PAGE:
France’s Police Nationale largely have jurisdiction over major urban areas and fall under the supervision of the Interior Ministry. The Gendarmerie are a branch of the French military that has responsibility for rural and exurban areas. Their cases often overlap, inevitably leading to rivalries. That made the case of Alain Lamare the serial killer-gendarme (renamed Franck Neuhart for dramatic purposes) even more embarrassing for his commander. Lamare’s reign of terror inspired Cédric Anger’s mostly factual Next Time I’ll Aim for the Heart (trailer here), which releases today on DVD.
Neuhart definitely kept to himself, like most serial killers. He is unpopular with his fellow gendarmes, but his commander values his strict obedience to regulations. Neuhart starts out with deliberate hit-and-runs targeting women, but he quickly escalates to firearms. Neuhart is so confident in his cleverness and insider information, he even sends taunting notes to the gendarmerie.
From time to time, Anger drops hints regarding Neuhart’s possible sexuality issues, but somehow the poorly socialized cold fish still manages to somewhat seduce his young part-time cleaning woman Sophie. He gives her plenty of clues regarding his mental offness, but she is so desperate for a better life, she choses to overlook them. That is a very human response, but Neuhart’s contemptuous colleagues have no excuse. It is particularly embarrassing when Neuhart and a colleague start canvassing neighborhoods with a police sketch that looks suspiciously like him (because it is).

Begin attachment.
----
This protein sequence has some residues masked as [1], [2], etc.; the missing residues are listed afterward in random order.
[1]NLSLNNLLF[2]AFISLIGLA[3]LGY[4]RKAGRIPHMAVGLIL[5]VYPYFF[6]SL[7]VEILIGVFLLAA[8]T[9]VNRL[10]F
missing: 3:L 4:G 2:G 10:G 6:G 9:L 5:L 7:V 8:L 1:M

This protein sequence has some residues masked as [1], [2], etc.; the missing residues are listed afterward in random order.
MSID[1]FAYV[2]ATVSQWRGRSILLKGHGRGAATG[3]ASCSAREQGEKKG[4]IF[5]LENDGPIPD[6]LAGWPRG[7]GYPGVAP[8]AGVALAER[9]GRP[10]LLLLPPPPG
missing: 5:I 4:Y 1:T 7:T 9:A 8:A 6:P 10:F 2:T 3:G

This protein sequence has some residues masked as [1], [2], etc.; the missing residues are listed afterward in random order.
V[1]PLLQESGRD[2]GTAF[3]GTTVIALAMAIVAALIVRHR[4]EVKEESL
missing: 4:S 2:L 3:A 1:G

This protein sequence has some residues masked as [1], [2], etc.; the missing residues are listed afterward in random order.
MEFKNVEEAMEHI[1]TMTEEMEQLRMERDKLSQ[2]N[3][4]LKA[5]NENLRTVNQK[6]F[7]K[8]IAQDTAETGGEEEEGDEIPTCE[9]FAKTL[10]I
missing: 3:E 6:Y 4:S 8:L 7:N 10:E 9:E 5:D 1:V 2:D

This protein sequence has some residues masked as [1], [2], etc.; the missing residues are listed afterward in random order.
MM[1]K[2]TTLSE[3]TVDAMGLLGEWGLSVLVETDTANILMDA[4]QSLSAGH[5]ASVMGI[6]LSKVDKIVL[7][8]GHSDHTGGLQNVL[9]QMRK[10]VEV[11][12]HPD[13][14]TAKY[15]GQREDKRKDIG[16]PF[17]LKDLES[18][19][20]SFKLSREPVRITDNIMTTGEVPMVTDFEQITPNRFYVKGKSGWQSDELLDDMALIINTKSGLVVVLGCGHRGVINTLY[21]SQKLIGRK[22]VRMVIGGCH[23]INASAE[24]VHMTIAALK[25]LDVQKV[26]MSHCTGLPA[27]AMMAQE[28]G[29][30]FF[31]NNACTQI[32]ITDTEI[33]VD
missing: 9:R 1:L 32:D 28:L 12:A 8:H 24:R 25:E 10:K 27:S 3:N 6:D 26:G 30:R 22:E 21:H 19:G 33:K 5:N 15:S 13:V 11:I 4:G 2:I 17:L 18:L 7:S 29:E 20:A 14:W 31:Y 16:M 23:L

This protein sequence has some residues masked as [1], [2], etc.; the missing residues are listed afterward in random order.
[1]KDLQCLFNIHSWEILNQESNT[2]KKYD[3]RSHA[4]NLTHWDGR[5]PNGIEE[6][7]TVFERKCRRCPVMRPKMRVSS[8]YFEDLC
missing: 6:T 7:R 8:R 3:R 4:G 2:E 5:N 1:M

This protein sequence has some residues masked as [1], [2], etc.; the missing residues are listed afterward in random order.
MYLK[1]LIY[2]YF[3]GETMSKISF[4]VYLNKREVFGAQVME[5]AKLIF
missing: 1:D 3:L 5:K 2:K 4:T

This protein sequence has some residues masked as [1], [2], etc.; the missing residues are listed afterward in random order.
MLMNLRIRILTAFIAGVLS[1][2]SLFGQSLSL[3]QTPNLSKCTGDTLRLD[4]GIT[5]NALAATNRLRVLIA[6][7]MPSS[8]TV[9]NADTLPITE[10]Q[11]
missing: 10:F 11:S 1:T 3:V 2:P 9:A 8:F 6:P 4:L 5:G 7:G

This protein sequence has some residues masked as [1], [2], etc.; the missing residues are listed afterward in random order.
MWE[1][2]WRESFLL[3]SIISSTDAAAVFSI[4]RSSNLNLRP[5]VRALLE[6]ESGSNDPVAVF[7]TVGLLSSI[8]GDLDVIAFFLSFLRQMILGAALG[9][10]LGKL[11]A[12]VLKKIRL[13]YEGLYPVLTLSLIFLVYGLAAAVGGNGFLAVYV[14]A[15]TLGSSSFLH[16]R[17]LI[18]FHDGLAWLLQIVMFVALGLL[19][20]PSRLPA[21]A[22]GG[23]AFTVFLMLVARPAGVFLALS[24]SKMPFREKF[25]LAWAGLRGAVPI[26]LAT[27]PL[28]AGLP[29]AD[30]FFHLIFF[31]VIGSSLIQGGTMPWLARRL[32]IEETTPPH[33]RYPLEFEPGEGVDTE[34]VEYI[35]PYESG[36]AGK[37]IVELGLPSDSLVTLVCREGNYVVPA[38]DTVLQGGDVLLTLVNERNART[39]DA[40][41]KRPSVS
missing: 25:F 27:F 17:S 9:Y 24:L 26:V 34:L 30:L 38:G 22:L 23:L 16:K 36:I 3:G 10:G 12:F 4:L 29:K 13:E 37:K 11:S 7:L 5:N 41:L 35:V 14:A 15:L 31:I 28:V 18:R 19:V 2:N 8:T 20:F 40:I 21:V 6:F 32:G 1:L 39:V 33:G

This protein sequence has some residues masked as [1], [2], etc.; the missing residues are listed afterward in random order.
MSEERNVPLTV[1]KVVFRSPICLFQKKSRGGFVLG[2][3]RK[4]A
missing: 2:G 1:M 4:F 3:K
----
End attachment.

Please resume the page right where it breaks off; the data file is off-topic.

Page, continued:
The case of Neuhart/Lamare is utterly horrifying but also almost laughably absurd. It is pretty clear the serial killer is not as clever as he thinks he is, but he constantly manages to wriggle out of one jam after another. Anger maintains a scrupulously naturalistic vibe that partly de-emphasizes the genre elements. Yet, you still have to shake your head at some of his wild misadventures.
Guillaume Canet is absolutely chilling as Neuhart, suggesting possible causes for his extreme emotional dysfunction without soliciting sympathy for him. On the other hand, Ana Girardot will make viewers wince and ache for poor Sophie. Plus, the large cast of supporting gendarmes induce plenty of hard face-palming, especially Arnaud Henriet as the exceptionally weasel-like Locray.
Throughout Aim, the 1970’s period details look totally spot on, while Anger largely matches the murky tone of Seventies thrillers. It would pair up nicely with SK1, another recent ripped-from-the-true-crime-headlines French thriller. Recommended for fans procedurals and serial killer movies, Next Time I’ll Aim for the Heart releases today (8/14) on DVD, from Distrib Films US/Icarus Films.